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Virginia Woolf

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VIRGINIA WOOLF (1882-1941) was one of the major literary figures of the twentieth century. An admired literary critic, she authored many essays, letters, journals, and short stories in addition to her groundbreaking novels.
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VIRGINIA WOOLF (1882-1941) was one of the major literary figures of the twentieth century. An admired literary critic, she authored many essays, letters, journals, and short stories in addition to her groundbreaking novels.
Books by thisAuthor
  • Selected Diaries

    Selected Diaries
    A moving, perceptive and beautifully written insight into the workings of the mind of one of the best loved and most admired writers of the twentieth century.      Virginia Woolf turned to her diary as to an intimate friend, to whom she could freely and spontaneously confide her thoughts on public events or the joys and trials of domestic life. Between January 1st, 1915 and her death in 1941 she regularly recorded her thoughts with unfailing grace, courage, honesty and wit. The result is one of the greatest diaries in the English language.      Abridged and edited by Anne Olivier Bell, the wife of Virginia Woolf's nephew Quentin Bell.

    Mrs. Dalloway (Annotated)

    Mrs. Dalloway (Annotated)
    Harcourt is proud to introduce new annotated editions of three Virginia Woolf classics, ideal for the college classroom and beyond. For the first time, students reading these books will have the resources at hand to help them understand the text as well as the reasons and methods behind Woolf's writing. We've commissioned the best-known Woolf scholars in the field to provide invaluable introductions, editing, critical analysis, and suggestions for further reading. These much-awaited volumes are the first of many annotated Woolf editions Harcourt plans on publishing in the coming years. This brilliant novel explores the hidden springs of thought and action in one day of a woman's life. Direct and vivid in her account of the details of Clarissa Dalloway's preparations for a party she is to give that evening,Woolf ultimately managed to reveal much more; for it is the feeling behind these daily events that gives Mrs. Dalloway its texture and richness and makes it so memorable. Annotated and with an introduction by Bonnie Scott

    The Voyage Out

    The Voyage Out
    This acclaimed novel marked the debut of one of the 20th century's most important writers. Woolf won instant, enduring success with this captivating exploration of a young woman's growing self-awareness. Less experimental than Woolf's later books, but highly representative of her style, it offers an excellent introduction to her work.

    Night and Day

    Night and Day
    Night and Day, byVirginia Woolf, is part of theBarnes & Noble Classics series, which offers quality editions at affordable prices to the student and the general reader, including new scholarship, thoughtful design, and pages of carefully crafted extras. Here are some of the remarkable features ofBarnes & Noble Classics: All editions are beautifully designed and are printed to superior specifications; some include illustrations of historical interest.Barnes & Noble Classicspulls together a constellation of influences—biographical, historical, and literary—to enrich each reader's understanding of these enduring works.   A long neglected masterpiece,Night and DayrevealsVirginia Woolf’s mastery of the traditional English novel. With its classic comic structure, minutely observed characters, and delicate irony, Woolf’s second novel has invited comparison to the works of Shakespeare, Mozart, and Jane Austen. Set in Edwardian London,Night and Daycontrasts the lives of two friends, Katherine Hilbery and Mary Datchet. Katherine is the bored, frustrated granddaughter of an eminent English poet. She lives at her parents’ home and is engaged to a prig who exemplifies the stultifying life from which she wishes to be free, until she meets a possible avenue of escape in the person of Ralph Denham. Mary Datchet, on the other hand, represents an alternative to marriage—she has been to college, lives on her own, and finds fulfillment in working for the women’s rights movement. As the story dances delightfully among the novel’s brilliantly drawn characters, serious questions about the nature of romance arise. Is love real or illusory? Can love and marriage coexist? Is love necessary for happiness? Rachel Wetzsteonis Assistant Professor of English at William Paterson University. She has published two books of poems,The Other StarsandHome and Away.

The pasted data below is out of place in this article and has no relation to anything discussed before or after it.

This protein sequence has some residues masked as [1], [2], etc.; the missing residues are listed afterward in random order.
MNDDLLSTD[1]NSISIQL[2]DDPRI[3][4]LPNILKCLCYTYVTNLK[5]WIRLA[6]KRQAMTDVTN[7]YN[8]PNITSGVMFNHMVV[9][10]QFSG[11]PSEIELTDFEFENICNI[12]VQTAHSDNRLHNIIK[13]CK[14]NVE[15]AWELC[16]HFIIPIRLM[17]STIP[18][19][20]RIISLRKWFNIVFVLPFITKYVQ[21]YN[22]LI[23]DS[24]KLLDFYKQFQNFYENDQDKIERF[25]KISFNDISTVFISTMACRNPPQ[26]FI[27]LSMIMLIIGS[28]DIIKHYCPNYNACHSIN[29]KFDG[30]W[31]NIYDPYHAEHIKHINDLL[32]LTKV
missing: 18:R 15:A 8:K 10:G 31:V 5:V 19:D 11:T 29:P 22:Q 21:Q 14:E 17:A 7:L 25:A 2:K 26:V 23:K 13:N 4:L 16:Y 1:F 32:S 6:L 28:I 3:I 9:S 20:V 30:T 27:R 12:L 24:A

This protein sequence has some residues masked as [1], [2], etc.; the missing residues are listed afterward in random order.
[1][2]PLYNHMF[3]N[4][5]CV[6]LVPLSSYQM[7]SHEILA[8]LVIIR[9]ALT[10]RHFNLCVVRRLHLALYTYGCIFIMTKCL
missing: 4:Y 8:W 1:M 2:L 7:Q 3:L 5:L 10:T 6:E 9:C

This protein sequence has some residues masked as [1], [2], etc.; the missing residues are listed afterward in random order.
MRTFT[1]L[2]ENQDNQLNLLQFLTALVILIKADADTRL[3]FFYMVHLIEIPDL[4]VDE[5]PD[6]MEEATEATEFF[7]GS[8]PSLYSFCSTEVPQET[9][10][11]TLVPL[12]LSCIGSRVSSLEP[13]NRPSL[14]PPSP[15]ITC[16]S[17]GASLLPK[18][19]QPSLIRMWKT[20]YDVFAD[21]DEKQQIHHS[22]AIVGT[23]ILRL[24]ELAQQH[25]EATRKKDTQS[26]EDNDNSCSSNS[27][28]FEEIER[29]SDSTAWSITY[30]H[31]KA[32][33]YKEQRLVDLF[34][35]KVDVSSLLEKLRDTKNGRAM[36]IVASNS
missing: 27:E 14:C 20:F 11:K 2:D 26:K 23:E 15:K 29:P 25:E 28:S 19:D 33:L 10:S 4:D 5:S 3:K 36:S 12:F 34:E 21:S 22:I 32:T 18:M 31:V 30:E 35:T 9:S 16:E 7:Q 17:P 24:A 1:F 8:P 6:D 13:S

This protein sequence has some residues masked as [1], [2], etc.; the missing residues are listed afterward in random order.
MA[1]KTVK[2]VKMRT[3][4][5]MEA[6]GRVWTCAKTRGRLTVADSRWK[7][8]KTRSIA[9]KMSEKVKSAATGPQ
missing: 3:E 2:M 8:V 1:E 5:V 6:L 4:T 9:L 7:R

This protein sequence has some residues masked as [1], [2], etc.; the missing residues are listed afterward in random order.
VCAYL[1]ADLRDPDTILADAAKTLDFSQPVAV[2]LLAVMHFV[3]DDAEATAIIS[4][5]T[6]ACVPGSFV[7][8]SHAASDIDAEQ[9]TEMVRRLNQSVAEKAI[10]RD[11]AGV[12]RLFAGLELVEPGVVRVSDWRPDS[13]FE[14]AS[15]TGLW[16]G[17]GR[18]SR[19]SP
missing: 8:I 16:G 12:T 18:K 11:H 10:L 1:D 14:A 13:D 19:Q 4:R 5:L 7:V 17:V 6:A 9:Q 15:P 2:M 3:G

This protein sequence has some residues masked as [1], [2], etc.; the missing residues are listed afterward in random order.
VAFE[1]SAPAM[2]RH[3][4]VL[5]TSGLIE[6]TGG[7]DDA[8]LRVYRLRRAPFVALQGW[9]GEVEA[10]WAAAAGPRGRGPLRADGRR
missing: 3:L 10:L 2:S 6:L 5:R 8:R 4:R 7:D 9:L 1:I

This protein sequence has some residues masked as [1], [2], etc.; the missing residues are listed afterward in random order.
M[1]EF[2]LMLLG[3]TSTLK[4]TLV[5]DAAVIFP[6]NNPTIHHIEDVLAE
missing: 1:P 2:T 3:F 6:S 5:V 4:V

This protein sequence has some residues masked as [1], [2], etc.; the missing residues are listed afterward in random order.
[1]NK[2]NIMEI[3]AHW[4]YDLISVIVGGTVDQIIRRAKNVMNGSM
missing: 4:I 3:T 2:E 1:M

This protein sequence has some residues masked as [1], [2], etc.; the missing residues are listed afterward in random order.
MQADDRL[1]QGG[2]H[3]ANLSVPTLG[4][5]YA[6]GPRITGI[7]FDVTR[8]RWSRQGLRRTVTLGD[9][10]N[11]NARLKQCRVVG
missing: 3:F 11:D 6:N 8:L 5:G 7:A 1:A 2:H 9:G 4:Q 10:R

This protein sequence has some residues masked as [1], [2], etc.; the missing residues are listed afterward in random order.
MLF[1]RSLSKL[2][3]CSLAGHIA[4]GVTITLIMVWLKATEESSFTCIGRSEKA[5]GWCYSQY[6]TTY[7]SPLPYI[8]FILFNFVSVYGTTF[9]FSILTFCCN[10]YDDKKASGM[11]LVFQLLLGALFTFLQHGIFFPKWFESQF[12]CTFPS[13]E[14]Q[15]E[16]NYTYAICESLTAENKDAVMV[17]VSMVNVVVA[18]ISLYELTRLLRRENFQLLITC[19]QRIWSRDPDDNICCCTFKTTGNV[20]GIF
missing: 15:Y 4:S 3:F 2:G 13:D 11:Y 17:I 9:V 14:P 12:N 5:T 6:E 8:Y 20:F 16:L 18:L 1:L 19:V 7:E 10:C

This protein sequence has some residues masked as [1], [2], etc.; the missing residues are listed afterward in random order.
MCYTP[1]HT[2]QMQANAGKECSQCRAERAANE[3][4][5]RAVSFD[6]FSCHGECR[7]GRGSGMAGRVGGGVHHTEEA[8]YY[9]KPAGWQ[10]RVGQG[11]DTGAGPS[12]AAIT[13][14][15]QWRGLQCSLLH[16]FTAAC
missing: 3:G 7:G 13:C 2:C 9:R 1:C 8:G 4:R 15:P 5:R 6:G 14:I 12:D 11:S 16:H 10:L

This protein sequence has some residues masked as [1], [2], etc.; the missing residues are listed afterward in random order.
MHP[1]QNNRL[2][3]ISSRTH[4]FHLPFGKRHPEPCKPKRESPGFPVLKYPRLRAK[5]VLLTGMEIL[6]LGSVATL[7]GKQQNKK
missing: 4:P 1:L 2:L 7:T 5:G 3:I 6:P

• Jacob's Room

    Jacob's Room
    He left everything just as it was.... Did he think he would come back? Jacob's Room was the first book in Virginia Woolf's unique, experimental style, making it an important text of early Modernism. Ostensibly, the story is about the life of Jacob Flanders, the title character, who is evoked purely by other characters' perceptions and memories of him. Jacob remains an absence throughout. Elegiac in tone, the work beautifully memorializes the longing and pain of a generation that lost so many of its most promising young men to World War I. Upon it's release E.M. Forster remarked, "amazing.... a new type of fiction has swum into view." The Art of The Novella Series Too short to be a novel, too long to be a short story, the novella is generally unrecognized by academics and publishers. Nonetheless, it is a form beloved and practiced by literature's greatest writers. In the Art Of The Novella series, Melville House celebrates this renegade art form and its practitioners with titles that are, in many instances, presented in book form for the first time.

    To the Lighthouse (Annotated)

    To the Lighthouse (Annotated)
    Virginia Woolf's To the Lighthouse is one of her greatest literary achievements and among the most influential novels of the twentieth century.   The serene and maternal Mrs. Ramsay, the tragic yet absurd Mr. Ramsay, and their children and assorted guests are on holiday on the Isle of Skye. From the seemingly trivial postponement of a visit to a nearby lighthouse, Woolf constructs a remarkable, moving examination of the complex tensions and allegiances of family life and the conflict between men and women.

    Orlando

    Orlando
    In her most exuberant, most fanciful novel, Woolf has created a character liberated from the restraints of time and sex. Born in the Elizabethan Age to wealth and position, Orlando is a young nobleman at the beginning of the story-and a modern woman three centuries later. “A poetic masterpiece of the first rank” (Rebecca West). The source of a critically acclaimed 1993 feature film directed by Sally Potter. Index; illustrations.

    Monday or Tuesday

    Monday or Tuesday